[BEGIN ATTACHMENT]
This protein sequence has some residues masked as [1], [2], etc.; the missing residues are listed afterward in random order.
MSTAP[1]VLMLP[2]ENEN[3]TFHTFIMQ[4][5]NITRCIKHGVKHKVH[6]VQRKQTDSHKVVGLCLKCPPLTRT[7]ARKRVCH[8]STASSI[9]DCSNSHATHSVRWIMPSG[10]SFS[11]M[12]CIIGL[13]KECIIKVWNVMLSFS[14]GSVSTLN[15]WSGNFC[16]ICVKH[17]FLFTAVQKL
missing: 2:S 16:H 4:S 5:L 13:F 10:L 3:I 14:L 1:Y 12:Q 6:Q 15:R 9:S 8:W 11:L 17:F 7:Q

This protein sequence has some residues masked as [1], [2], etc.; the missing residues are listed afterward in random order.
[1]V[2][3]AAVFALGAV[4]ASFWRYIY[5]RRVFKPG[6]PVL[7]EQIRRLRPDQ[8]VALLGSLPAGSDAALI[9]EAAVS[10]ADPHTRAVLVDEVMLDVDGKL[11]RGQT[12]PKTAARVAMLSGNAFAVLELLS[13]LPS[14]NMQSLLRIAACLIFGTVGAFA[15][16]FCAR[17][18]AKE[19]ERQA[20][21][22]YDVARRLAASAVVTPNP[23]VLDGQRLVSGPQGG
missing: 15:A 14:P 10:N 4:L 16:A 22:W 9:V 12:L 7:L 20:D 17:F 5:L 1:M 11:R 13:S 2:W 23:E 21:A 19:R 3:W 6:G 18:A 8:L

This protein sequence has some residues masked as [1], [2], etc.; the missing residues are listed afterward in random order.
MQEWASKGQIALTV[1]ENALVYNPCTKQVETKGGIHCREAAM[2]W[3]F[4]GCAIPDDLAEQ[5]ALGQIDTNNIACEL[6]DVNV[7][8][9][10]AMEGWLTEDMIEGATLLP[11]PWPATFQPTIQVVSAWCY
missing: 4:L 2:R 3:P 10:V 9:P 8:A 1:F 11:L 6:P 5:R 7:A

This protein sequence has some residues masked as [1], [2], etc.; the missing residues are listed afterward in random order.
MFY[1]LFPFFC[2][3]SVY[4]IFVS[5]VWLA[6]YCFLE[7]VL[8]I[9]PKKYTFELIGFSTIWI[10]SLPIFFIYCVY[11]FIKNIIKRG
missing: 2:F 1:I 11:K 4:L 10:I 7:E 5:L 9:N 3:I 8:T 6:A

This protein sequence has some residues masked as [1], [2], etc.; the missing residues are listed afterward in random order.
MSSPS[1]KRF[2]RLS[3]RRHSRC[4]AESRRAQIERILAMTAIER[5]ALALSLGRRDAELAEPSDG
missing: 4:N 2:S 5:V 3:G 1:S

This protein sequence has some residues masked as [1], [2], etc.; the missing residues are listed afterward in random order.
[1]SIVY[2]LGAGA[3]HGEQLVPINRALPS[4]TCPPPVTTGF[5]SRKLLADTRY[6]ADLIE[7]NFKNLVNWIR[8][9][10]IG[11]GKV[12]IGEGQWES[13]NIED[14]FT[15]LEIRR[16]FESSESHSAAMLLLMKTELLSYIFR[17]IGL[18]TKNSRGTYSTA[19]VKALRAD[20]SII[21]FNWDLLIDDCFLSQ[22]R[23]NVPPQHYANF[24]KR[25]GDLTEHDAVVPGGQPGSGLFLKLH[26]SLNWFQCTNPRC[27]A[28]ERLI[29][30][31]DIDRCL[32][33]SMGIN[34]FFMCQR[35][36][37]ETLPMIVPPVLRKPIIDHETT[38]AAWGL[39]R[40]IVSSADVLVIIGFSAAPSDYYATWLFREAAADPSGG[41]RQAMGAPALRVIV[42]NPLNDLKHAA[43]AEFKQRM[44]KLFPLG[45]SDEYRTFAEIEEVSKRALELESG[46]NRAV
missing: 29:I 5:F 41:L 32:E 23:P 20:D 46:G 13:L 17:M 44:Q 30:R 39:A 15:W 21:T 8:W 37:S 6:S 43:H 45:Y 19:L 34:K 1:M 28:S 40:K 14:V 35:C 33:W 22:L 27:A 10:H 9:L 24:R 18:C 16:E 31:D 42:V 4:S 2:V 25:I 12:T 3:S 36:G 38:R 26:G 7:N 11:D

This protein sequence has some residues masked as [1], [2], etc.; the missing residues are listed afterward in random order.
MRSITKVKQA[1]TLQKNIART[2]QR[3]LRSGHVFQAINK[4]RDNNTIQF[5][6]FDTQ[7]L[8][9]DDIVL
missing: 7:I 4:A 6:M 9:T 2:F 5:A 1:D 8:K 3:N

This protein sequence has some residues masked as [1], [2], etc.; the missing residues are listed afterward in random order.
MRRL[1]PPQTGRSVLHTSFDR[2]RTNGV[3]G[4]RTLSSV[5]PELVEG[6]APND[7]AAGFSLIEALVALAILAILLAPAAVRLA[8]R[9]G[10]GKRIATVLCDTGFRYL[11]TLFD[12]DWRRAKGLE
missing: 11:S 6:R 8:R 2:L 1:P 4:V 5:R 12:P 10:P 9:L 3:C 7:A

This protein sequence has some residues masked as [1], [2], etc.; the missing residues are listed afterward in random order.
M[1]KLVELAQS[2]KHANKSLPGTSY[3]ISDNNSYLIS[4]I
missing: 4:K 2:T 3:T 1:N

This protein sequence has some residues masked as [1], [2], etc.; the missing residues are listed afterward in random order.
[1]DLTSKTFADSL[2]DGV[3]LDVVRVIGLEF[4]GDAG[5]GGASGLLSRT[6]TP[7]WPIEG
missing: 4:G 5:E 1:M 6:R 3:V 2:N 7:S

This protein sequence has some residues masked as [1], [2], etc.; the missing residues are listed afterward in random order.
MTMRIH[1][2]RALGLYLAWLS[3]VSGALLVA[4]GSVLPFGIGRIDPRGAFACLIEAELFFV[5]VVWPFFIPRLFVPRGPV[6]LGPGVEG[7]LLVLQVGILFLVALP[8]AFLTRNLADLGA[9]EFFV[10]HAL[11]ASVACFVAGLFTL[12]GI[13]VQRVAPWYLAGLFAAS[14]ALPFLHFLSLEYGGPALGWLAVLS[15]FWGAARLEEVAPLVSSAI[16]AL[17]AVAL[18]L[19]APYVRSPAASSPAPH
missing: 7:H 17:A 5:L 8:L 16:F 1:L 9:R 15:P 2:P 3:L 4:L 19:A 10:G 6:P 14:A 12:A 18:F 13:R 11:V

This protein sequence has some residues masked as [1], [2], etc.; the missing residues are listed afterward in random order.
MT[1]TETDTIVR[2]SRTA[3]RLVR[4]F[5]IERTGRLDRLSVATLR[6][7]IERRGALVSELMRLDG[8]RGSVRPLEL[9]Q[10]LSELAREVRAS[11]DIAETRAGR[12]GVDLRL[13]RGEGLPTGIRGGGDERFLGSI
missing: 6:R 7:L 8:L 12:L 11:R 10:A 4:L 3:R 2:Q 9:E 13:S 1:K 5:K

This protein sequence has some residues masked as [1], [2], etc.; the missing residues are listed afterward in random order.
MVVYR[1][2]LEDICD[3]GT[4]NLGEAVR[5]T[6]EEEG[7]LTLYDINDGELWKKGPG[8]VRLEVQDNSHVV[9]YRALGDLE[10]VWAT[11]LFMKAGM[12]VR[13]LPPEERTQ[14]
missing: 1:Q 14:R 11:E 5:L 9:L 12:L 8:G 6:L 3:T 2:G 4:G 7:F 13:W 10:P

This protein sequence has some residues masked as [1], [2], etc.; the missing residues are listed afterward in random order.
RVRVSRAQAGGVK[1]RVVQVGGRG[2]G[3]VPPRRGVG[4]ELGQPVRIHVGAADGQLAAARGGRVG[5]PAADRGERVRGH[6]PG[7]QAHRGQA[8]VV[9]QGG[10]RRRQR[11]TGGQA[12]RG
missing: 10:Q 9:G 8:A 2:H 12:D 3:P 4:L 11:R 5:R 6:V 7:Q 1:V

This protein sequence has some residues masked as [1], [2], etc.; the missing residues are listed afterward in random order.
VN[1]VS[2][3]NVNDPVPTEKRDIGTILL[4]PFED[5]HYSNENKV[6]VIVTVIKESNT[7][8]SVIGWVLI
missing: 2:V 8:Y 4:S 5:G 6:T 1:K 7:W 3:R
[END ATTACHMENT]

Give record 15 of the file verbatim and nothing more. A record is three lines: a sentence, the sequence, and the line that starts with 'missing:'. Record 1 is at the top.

This protein sequence has some residues masked as [1], [2], etc.; the missing residues are listed afterward in random order.
VN[1]VS[2][3]NVNDPVPTEKRDIGTILL[4]PFED[5]HYSNENKV[6]VIVTVIKESNT[7][8]SVIGWVLI
missing: 2:V 8:Y 4:S 5:G 6:T 1:K 7:W 3:R